is really, really important because we didn't have that with my mother. And so in To where they live, they have to start doing all these valiant means. And it looked at them with or relatives. She she was dead like out there. But it looked like a scene of Mayhem in some it just, you know this to download all this straps and so on and it was very was actually very disturbing. Yeah, it was the only again, that was disturbing. The other ones are just no. So I really encourage people to do that make sure they're artists, preferably before you're ready to go, it's easier time to really get all that squared away. So that then any institution or whatever, doesn't do these things as they have to do.
Yeah, so I know there's some Buddhists that I have all kinds of ideas about, you know, don't do an organ donation until there's been a transfer of consciousness and have a ritual for doing like Tibetan Buddhism, the POA in tera On Buddhism, they don't have these elaborate understandings of this process of transference of consciousness and rituals and all that you can do. It's much turbine, but it tends to be much tends to be much more simple and all these processes but so in that case in Tibetan Buddhism, you know, it's pretty quickly. But I think the the idea is that if a person wants to donate the Buddhist view, I would argue, is that if a person wants to donate an organ, or eliminate their organs, it's an act of generosity. It's a good deed. And, and so if that's what the person does is doing is wonderful, wholesome thing that do it as soon as it makes sense. Maybe let that be a couple of minutes of time just to look after the last breath. What some respectful time go by don't just rush the person off not only for the person who's died sake, but also for the sake of loved ones who are there that chance to be with that. I don't know the procedures for donations and how quickly it has to be And, and I'm sure the quicker the better. But my sister got a kidney last year. And she knew she was going to get the kidney from this person before the person died because the person was in a, I think a coma or, and the family was deciding to get said decided to do remove life support systems from the person. And so the person was really alive and my sister knew she had to, you know, get ready to go to the hospital. And so now circumstances I don't know whether, you know, I don't know, you know, we know whether they have them on the operating table when they when they remove life support and just, you know, done right away or whether the family's there quietly on the bed and, and I don't know, I don't know how that's done. I'm sure the family's wishes count for something.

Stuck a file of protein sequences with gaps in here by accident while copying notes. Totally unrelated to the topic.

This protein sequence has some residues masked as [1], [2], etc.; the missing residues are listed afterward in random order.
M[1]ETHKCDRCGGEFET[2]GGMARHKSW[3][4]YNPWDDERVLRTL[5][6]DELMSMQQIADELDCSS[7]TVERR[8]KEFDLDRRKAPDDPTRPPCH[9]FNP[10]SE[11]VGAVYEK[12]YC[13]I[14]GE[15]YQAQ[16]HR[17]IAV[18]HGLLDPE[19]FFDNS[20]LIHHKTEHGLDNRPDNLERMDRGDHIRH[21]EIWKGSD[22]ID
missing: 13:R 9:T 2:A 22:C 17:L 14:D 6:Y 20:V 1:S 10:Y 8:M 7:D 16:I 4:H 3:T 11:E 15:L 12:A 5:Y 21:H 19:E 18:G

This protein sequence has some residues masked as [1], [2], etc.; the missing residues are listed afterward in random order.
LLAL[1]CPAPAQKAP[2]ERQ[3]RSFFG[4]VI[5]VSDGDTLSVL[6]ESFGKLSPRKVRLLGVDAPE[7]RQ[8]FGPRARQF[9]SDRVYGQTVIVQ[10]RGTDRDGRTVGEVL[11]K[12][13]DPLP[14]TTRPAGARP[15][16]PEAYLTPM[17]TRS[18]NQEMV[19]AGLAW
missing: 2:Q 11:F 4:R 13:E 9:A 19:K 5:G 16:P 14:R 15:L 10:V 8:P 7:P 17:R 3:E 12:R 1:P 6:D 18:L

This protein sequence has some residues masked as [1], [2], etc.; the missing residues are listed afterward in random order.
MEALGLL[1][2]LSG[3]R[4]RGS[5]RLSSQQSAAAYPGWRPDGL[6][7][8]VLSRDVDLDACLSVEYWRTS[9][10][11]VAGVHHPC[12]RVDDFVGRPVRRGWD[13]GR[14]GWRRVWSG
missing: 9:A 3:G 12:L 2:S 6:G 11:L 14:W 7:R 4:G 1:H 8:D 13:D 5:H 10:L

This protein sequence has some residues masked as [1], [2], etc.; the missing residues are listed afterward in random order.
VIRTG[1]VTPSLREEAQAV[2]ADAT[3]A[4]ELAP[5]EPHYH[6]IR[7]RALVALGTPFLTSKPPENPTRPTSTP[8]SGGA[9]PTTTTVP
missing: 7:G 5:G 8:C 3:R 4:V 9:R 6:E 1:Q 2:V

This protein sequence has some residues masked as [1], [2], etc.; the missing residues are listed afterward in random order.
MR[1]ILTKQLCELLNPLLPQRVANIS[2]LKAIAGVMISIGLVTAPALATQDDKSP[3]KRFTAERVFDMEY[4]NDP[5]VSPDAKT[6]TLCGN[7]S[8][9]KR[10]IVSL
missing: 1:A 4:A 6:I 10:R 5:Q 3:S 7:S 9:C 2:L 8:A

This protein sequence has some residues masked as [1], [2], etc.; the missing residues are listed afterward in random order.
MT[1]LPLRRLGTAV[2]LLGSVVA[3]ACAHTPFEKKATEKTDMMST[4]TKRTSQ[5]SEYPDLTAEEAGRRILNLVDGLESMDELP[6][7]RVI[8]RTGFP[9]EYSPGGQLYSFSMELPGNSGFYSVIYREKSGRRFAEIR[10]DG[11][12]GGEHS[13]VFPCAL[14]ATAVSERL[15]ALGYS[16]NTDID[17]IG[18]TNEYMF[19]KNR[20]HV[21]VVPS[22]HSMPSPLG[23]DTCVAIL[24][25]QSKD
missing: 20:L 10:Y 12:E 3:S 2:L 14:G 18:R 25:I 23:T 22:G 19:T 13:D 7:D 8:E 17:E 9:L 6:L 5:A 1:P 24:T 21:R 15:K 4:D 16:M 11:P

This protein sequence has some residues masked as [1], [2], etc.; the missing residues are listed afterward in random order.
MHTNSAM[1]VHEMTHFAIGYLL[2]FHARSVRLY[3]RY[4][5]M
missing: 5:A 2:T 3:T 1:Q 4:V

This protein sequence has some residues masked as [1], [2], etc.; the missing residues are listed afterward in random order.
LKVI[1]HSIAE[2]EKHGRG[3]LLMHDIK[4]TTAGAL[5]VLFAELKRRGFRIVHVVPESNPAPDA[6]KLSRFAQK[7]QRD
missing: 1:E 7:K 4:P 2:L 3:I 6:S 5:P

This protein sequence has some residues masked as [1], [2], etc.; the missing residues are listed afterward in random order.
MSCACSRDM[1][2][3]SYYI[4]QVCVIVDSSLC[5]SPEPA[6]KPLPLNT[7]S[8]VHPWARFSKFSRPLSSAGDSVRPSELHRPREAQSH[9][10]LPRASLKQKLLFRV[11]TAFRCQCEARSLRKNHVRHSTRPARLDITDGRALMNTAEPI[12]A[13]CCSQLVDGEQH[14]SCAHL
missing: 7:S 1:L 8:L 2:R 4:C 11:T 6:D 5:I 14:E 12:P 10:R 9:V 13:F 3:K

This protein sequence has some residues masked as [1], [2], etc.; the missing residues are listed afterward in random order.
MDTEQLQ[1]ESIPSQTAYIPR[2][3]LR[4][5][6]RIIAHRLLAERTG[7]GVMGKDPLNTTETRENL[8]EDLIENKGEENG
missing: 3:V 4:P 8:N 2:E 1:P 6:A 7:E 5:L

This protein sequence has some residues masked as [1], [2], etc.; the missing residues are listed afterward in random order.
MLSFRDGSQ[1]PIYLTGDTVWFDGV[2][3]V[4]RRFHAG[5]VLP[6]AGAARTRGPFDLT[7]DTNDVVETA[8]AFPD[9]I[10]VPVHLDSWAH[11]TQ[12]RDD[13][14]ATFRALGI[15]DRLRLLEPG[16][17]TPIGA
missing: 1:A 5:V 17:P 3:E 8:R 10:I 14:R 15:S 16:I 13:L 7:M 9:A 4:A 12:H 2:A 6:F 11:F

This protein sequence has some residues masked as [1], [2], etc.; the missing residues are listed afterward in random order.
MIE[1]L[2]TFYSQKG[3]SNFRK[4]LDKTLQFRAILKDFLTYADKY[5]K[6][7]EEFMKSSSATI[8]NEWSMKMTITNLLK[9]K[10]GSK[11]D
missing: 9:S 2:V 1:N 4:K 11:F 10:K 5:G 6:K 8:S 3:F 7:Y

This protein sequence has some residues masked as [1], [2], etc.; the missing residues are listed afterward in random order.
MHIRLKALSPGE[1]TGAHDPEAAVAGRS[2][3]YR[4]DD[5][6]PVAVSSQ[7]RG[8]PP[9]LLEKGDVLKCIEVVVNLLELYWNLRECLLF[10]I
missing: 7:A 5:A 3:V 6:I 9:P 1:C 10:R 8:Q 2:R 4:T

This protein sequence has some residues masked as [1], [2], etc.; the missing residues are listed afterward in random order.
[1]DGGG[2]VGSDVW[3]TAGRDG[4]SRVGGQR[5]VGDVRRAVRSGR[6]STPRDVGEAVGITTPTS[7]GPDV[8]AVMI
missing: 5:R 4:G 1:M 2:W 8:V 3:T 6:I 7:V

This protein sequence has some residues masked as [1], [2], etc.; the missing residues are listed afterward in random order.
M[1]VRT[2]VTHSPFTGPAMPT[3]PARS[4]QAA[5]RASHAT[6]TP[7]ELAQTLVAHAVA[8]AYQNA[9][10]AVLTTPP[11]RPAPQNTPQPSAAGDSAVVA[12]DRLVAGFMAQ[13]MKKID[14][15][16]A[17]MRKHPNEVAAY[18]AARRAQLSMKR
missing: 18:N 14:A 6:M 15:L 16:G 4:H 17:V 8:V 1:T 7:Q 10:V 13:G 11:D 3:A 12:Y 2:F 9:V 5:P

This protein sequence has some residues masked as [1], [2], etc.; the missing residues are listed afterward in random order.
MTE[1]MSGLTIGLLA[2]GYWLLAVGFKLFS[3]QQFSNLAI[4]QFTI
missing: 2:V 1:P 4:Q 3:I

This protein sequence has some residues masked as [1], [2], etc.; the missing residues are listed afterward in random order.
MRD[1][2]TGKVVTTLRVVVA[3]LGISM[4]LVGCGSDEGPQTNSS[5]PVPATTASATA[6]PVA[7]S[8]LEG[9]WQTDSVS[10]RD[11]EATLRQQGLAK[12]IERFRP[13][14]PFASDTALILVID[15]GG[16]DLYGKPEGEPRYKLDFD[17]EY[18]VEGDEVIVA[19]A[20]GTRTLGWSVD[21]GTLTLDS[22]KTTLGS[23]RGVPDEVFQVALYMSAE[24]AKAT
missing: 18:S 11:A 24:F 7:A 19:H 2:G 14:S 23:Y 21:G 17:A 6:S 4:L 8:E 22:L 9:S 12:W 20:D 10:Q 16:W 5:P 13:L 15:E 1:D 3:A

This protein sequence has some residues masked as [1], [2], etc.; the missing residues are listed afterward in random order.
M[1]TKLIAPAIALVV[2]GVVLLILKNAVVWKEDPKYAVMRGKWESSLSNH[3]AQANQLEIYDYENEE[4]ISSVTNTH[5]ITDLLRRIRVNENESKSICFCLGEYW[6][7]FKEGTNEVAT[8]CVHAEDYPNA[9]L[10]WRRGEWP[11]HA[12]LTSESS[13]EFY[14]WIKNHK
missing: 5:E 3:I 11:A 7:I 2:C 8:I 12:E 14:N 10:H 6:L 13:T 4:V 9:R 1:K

It has to be very carefully orchestrated.
And in many cases,
something that happens.
Yeah. So as long as you believe you have to, you know if that's the wish of the person or your wish or something, I don't see any spiritual problem myself with the process of doing that. I don't know. I don't know, return hard to know that the channels and byways of karma and, you know, spiritual processing and all that, especially that moment, but my sense is that if that's what the person's wishes are, it's a wonderful wholesome, it's a helpful for the help of the person who is dying in whatever process they're going through after their death. To have done this wonderful thing, very powerful, generous thing to do to make an organ donation. And so it should be done following the medical pretty much the medical directions as much as you can. If there's some if it's possible to leave the body alone for a couple of minutes or with the family with the body for a couple of minutes. It's I think it's much better for everyone concerned. But the wishes of the doctor I think should take precedent because the person who's donating the organs, I'm sure they want to have the best job as possible. Right. They want to be successful. Yes.
Call organ harvesting. And I think they take them away.
they do the operation before you get
there. I don't know enough about this. Possibly. Yeah.
investigated in about two years ago and discovered that it is Not very, very well, kind of doesn't seem to be the central place that you express those wishes that can quote them appropriately. And I know that most people in this room know that you can attach something to the back of your driver's license, but you're not necessarily going to be next to that piece of paper right at the moment where it matters. And so, I would encourage you to tell everybody that you know exactly what you want. Fill something out and give it
to them again the next year when you see them and remind them,
make sure you really know about it. Investing, tell them specifically that you want to do that. Nobody's going